Most of the seismic attributes are post-stack, but those that use CMP gathers (such as amplitude
versus offset) must be analyzed pre-stack.
The initial attributes developed were related to the 1D complex seismic trace and included:
envelope amplitude, instantaneous frequency, instantaneous phase and apparent polarity.
Acoustic impedance obtained from seismic inversion can also be considered an attribute and was
amongst the initially developed. Other attributes commonly used include: coherence, azimuth,
dip, instantaneous amplitude, response amplitude, response phase, instantaneous
bandwidth, AVO, and spectral decomposition. A seismic attribute that can indicate the presence
or absence of hydrocarbons is known as a direct hydrocarbon indicator.
Amplitude Attributes: They use the seismic signal amplitude as the basis for their computation.
Mean Amplitude: A post-stack attribute that computes the arithmetic mean of the amplitudes of
a trace within a specified window. This can be used to observe the trace bias which could
indicate the presence of a bright spot.
Average Energy: It computes the sum of the squared amplitudes divided by the number of
samples within the specified window used. It enables one to map direct hydrocarbon indicators
within a zone of interest and also provides a measure of reflectivity
RMS (root mean square) Amplitude: A post-stack attribute that computes the square root of
the sum of squared amplitudes divided by the number of samples within the specified window
used. With the help of this, one can measure reflectivity in order to map direct hydrocarbon
indicators in a zone of interest. RMS is quite sensitive to noise as it squares every value within
Maximum Magnitude: A post-stack attribute that computes the highest value of the absolute
value of the amplitudes within a window. This can be used to map the strongest direct
hydrocarbon indicator within a zone of interest.
AVO Attributes: AVO stands for Amplitude versus offset. These are pre-stack attributes that
have the variation in amplitude of a seismic reflection with varying offset as the basis for their
computation, t. These attributes include: AVO gradient, AVO intercept, intercept multiplied by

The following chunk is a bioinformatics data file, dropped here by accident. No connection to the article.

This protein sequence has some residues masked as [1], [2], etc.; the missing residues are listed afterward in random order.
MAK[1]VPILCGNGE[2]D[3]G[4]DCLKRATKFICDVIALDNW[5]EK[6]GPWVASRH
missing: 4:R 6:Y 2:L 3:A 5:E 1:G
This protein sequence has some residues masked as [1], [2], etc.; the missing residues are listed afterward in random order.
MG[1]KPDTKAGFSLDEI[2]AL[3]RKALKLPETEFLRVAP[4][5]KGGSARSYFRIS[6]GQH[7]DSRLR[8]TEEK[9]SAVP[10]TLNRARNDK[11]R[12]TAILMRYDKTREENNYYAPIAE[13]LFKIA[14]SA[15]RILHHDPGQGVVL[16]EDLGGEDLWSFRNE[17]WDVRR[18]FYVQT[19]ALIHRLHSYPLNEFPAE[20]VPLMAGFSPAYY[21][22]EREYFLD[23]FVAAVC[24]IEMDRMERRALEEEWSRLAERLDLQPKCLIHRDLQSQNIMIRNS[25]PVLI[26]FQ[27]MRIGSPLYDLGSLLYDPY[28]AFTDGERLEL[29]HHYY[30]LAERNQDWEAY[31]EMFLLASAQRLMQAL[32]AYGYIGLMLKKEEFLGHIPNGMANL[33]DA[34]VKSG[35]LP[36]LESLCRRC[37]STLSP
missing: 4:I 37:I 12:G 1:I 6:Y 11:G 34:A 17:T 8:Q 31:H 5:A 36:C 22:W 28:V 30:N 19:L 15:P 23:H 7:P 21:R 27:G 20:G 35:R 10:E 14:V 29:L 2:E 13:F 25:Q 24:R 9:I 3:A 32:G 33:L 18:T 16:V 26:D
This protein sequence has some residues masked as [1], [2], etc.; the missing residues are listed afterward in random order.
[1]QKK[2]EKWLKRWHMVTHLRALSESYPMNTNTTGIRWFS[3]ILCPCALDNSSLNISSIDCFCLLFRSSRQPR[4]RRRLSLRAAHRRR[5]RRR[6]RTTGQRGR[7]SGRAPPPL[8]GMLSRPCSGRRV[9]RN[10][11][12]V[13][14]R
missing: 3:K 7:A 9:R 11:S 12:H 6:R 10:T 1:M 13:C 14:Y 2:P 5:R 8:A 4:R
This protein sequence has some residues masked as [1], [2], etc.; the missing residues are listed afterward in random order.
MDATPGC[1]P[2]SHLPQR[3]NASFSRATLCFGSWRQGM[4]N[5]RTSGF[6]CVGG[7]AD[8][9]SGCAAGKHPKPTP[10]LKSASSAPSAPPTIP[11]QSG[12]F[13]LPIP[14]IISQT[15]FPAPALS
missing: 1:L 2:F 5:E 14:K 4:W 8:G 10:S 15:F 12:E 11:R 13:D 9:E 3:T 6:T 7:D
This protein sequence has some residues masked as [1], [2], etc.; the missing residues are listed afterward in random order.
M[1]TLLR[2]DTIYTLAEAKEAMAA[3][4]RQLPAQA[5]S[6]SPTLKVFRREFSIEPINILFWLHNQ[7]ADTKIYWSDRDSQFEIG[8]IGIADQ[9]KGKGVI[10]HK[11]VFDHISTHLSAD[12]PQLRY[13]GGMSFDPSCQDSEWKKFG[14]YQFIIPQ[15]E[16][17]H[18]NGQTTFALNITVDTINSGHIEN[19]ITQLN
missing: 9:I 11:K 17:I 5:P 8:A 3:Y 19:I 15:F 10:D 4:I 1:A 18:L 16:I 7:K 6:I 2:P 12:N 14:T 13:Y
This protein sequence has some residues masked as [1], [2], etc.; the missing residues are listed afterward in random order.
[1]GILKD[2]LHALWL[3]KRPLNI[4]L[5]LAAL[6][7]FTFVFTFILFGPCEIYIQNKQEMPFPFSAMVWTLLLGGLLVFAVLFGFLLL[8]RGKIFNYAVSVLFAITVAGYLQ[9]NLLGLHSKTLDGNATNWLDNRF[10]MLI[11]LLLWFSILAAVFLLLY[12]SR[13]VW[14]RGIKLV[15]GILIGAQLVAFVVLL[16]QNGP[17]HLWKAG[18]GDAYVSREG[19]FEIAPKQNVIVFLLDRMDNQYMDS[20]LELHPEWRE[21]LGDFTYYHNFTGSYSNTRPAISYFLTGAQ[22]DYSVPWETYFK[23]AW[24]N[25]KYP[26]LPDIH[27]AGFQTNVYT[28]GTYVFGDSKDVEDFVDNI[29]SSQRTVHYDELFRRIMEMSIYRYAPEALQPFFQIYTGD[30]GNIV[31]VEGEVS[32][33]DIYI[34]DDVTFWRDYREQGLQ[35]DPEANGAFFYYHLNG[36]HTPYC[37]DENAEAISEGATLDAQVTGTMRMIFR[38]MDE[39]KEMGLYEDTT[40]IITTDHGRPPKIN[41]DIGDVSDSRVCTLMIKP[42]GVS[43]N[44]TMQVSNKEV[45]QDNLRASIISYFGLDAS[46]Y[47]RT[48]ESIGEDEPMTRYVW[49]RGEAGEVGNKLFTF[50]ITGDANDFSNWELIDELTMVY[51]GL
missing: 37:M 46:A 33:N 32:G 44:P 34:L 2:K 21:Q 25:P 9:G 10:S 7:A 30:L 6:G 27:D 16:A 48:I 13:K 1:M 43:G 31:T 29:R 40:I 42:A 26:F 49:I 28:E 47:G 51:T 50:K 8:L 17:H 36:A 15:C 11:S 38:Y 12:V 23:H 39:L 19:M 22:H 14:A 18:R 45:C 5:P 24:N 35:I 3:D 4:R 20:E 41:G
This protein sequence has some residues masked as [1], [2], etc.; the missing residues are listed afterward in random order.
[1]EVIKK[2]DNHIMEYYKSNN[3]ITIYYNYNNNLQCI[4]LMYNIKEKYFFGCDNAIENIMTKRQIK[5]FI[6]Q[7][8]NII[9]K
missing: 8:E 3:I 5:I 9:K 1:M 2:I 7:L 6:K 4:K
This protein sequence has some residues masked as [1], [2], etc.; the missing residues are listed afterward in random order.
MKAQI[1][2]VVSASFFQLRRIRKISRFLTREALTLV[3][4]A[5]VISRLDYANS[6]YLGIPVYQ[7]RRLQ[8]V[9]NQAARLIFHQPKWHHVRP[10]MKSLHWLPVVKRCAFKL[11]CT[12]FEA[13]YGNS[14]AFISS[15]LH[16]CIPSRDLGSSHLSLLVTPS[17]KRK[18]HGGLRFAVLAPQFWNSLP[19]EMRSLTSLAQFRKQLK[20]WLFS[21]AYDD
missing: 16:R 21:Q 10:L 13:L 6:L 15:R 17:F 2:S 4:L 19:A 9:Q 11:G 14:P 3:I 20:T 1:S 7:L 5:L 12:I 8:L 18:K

gradient, far minus near, fluid factor, etc.
Anelastic Attenuation Factor: Also called as Q .This is a seismic attribute that can be
determined from seismic reflection data for both reservoir characterization and advanced seismic
Time / Horizon Attributes
Coherence: A post-stack attribute that measures the continuity between seismic traces in a
specified window along a picked horizon. It is useful to map the lateral extent of a formation. It
can also be used to see channels, faults and other discontinuous features. Many software
packages compute this attribute along arbitrary time-slices, though it should be used along a
Dip: It is a post-stack attribute that computes for each trace, the best fit line (2D) or plane (3D)
between its immediate neighbor traces on a horizon and outputs the magnitude of dip
(gradient) of the plane or line measured in degrees. The Pseudo paleo-geologic map can be
created by this on a horizon slice.
Azimuth: This is a post-stack attribute that computes, for each trace, the best fit plane (3D)
between its immediate neighbor traces on a horizon and outputs the direction of maximum slope
(dip direction) measured in degrees, clockwise from north. This is different from the geological
concept of azimuth, which is measured 90° counterclockwise from the dip direction and is
equivalent to strike.
Curvature: This is a group of post-stack attributes that are computed from the curvature of a
specified horizon. These attributes include: magnitude or direction of minimum curvature,
magnitude or direction of maximum curvature, magnitude of curvature along the horizon's
azimuth (dip) direction, magnitude of curvature along the horizon's strike direction and
magnitude of curvature of a contour line along a horizon.